• Fv is the future value, or a cash balance you want to attain after the last payment is made. If fv is omitted, it is assumed to be 0 (zero), that is, the future value of a loan is 0.
• Type is the number 0 (zero) or 1 and indicates when payments are due.
• 0 Payments are due at the end of the period. (default)
• 1 Payments are due at the beginning of the period.

To find EMI for a loan of 1,00,000 ( 1 lakh) at 12% interest p.a or 1% per month i.e 12/1200 for 1 year PMT will be

EMI = PMT = (12/1200,12,100000,0,0)

= -8884.88

In Excel “in” and “out” cash flows must have opposite signs. In means you get, out means you pay. With the given input values answer is -(negative) as it means you have to pay.  But the sign that you choose for “in” is arbitrary. If you make principal as – then EMI becomes +.

EMI = PMT = (12/1200,12,-100000,0,0)

= 8884.88

One can make the amortization table using Excel. The amortization schedule for loan of 1 lakh(1,00,000) with fixed annual interest of 12% per annum, tenure of 12 months or 1 year with monthly reducing balance is shown in picture below

The formulas used to get the table in excel for above picture are shown in picture below.

#### Secured, Unsecured  Loans

Loans can be given against a security or asset or not. Based on this two kinds of loans are Secured, Unsecured  Loans.

Secured Loans : Loan that is supported or borrowed against an asset you own such as your home, which is offered up as collateral, is known as a secured loan.  Collateral is something of value – an asset or property – that you pledge when getting a loan. If you don’t repay the loan as agreed, the lender can take your collateral and sell it.If in any case the borrower fails to comply with the loan amount, the lenders may take possession of the asset or property collateral to the loan. Here, there is less chance of risk. Examples of secured loans:

• Car loans
• Mortgages /Home loans

Unsecured loan : These are as the name suggests , not secured against any assets. The bank can only utilize collectors (and freeze your accounts) if you default. Examples of Unsecured Loans:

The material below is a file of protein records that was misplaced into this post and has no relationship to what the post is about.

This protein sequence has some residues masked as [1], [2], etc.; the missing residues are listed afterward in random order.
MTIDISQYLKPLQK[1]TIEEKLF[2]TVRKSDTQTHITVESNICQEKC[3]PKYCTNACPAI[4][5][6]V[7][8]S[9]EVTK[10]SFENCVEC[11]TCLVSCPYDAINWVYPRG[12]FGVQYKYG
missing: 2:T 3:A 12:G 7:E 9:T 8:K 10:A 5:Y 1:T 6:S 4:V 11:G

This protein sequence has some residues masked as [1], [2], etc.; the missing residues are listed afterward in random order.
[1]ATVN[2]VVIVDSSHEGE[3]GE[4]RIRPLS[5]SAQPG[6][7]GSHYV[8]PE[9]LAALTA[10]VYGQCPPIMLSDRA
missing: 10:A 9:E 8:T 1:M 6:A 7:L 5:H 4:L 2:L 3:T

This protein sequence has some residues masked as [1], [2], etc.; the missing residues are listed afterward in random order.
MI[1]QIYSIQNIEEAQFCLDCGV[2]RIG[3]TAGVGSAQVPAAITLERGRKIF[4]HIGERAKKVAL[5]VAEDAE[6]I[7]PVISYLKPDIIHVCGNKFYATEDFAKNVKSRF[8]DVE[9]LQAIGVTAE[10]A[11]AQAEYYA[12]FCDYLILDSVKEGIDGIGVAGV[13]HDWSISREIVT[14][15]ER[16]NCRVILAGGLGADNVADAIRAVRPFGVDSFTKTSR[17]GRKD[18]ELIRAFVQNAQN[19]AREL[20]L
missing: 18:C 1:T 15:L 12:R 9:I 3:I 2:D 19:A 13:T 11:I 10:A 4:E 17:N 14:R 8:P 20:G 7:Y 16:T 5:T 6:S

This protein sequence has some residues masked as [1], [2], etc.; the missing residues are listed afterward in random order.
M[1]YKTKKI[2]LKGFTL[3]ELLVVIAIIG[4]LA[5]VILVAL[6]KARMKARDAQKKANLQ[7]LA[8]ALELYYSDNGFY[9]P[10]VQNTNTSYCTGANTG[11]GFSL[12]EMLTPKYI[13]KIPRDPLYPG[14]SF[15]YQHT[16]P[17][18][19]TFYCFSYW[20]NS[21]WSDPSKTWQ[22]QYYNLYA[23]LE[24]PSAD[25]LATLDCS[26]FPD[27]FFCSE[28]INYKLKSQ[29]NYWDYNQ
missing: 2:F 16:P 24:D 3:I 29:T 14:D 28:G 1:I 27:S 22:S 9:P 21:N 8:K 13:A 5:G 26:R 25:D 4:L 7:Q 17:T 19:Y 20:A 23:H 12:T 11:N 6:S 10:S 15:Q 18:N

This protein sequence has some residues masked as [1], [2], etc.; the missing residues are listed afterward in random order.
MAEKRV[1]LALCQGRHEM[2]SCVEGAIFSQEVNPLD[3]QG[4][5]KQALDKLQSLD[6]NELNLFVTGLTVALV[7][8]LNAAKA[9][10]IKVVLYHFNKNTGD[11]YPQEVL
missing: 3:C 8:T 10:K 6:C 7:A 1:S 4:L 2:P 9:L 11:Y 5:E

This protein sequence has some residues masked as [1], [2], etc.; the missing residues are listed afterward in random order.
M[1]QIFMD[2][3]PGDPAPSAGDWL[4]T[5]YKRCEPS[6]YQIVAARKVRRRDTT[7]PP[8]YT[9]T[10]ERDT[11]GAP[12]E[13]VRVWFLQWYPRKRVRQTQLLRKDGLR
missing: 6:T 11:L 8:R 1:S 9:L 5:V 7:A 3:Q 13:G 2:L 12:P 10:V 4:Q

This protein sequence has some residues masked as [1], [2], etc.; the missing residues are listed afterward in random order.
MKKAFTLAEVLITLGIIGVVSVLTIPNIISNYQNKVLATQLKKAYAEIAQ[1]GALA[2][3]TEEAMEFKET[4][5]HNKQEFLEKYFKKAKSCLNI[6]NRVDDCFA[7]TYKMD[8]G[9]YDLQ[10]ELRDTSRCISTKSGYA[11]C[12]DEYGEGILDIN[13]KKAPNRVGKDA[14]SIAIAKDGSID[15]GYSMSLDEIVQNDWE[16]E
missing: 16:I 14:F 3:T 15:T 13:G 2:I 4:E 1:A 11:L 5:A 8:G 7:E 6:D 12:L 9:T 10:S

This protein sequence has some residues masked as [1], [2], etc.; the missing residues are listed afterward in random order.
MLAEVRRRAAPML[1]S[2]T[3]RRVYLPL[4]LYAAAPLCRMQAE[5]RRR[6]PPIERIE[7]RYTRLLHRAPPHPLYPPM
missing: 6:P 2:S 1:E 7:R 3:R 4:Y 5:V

• Personal loans
• Student loans
• Credit cards/department store cards

#### Loan and Credit History

These days sanctioning of loan, at what interest rate loan will be made available is determined by credit score of the applicant. Earlier, lenders relied on their own internal assessment of a customer before sanctioning loans or even credit cards. With the availability of individual’s credit history through various credit agencies has enabled lenders to determine creditworthiness of the applicant. So it has become critical  to monitor your score to ensure that your loan does not get rejected on the grounds of a poor credit score.

Credit Information Report is the credit history  – the loans you have taken, the outstanding loan amount on a particular date, the EMIs you’ve paid on time as well as the EMIs you missed out on. Other details which are compiled in the credit report are the number of enquiries you made with different bankers and credit card companies for loans. Defaults on all types of loan payments are reflected in your Credit Information Report.

You can get your credit report from three agencies—

While all three reports are unique in their own way, each has elaborate information on your finances. While one bank may subscribe to Cibil, another to Experian and the third to Equifax.

Of the three CIBIL is quite popular. Sample CIBIL report(pdf)  Video explaining Cibil report , onemint’s explanation of Cibil Report

Related :

Borrowing money is a huge responsibility and you need to consider whether it is the correct decision for you. Borrowing money means that you are committing to pay the money back within a certain time frame. You need to consider how borrowing money will affect your finances in the future.The last thing one needs   is a mountain of debt looming over them.